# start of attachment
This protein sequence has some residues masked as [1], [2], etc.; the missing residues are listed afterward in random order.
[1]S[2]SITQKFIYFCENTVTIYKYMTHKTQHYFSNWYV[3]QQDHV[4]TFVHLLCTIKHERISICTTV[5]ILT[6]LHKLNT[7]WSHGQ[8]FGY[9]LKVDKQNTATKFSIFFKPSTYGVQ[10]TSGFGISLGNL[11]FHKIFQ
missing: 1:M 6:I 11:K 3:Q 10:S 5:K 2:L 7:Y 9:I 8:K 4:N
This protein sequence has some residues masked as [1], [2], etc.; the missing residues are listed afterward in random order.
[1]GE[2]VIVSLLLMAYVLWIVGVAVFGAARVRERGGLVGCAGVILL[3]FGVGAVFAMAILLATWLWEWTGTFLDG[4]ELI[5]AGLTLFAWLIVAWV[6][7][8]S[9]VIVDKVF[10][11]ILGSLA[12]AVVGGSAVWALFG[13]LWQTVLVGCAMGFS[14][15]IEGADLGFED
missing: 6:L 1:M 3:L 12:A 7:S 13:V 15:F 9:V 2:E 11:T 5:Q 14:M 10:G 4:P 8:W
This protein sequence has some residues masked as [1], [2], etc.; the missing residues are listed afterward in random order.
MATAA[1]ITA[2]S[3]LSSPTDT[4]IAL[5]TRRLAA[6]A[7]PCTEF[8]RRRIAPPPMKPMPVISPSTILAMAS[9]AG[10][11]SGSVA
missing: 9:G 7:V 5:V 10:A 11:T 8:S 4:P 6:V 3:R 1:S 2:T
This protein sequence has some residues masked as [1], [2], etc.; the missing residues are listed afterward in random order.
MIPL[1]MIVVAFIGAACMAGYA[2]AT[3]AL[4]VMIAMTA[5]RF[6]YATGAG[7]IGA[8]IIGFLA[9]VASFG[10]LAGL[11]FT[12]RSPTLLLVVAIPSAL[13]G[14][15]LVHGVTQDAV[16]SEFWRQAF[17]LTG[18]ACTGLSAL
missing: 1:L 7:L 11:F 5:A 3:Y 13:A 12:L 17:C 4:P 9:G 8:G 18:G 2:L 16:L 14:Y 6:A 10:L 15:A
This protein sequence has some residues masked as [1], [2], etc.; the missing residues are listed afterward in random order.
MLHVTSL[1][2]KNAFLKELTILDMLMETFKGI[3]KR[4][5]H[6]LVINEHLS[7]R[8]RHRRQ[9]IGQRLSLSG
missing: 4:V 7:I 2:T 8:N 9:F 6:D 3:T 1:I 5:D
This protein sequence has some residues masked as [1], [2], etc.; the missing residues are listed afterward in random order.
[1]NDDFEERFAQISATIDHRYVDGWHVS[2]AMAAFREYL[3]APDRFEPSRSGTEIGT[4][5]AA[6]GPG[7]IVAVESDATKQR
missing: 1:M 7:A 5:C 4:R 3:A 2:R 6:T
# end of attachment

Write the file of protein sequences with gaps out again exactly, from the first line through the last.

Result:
This protein sequence has some residues masked as [1], [2], etc.; the missing residues are listed afterward in random order.
[1]S[2]SITQKFIYFCENTVTIYKYMTHKTQHYFSNWYV[3]QQDHV[4]TFVHLLCTIKHERISICTTV[5]ILT[6]LHKLNT[7]WSHGQ[8]FGY[9]LKVDKQNTATKFSIFFKPSTYGVQ[10]TSGFGISLGNL[11]FHKIFQ
missing: 1:M 6:I 11:K 3:Q 10:S 5:K 2:L 7:Y 9:I 8:K 4:N
This protein sequence has some residues masked as [1], [2], etc.; the missing residues are listed afterward in random order.
[1]GE[2]VIVSLLLMAYVLWIVGVAVFGAARVRERGGLVGCAGVILL[3]FGVGAVFAMAILLATWLWEWTGTFLDG[4]ELI[5]AGLTLFAWLIVAWV[6][7][8]S[9]VIVDKVF[10][11]ILGSLA[12]AVVGGSAVWALFG[13]LWQTVLVGCAMGFS[14][15]IEGADLGFED
missing: 6:L 1:M 3:L 12:A 7:S 13:V 15:F 9:V 2:E 11:T 5:Q 14:M 10:G 4:P 8:W
This protein sequence has some residues masked as [1], [2], etc.; the missing residues are listed afterward in random order.
MATAA[1]ITA[2]S[3]LSSPTDT[4]IAL[5]TRRLAA[6]A[7]PCTEF[8]RRRIAPPPMKPMPVISPSTILAMAS[9]AG[10][11]SGSVA
missing: 9:G 7:V 5:V 10:A 11:T 8:S 4:P 6:V 3:R 1:S 2:T
This protein sequence has some residues masked as [1], [2], etc.; the missing residues are listed afterward in random order.
MIPL[1]MIVVAFIGAACMAGYA[2]AT[3]AL[4]VMIAMTA[5]RF[6]YATGAG[7]IGA[8]IIGFLA[9]VASFG[10]LAGL[11]FT[12]RSPTLLLVVAIPSAL[13]G[14][15]LVHGVTQDAV[16]SEFWRQAF[17]LTG[18]ACTGLSAL
missing: 1:L 7:L 11:F 5:A 3:Y 13:A 12:L 17:C 4:P 9:G 8:G 18:G 2:L 16:L 14:Y 6:A 10:L 15:A
This protein sequence has some residues masked as [1], [2], etc.; the missing residues are listed afterward in random order.
MLHVTSL[1][2]KNAFLKELTILDMLMETFKGI[3]KR[4][5]H[6]LVINEHLS[7]R[8]RHRRQ[9]IGQRLSLSG
missing: 4:V 7:I 2:T 8:N 9:F 6:D 3:T 1:I 5:D
This protein sequence has some residues masked as [1], [2], etc.; the missing residues are listed afterward in random order.
[1]NDDFEERFAQISATIDHRYVDGWHVS[2]AMAAFREYL[3]APDRFEPSRSGTEIGT[4][5]AA[6]GPG[7]IVAVESDATKQR
missing: 1:M 7:A 5:C 4:R 3:A 2:R 6:T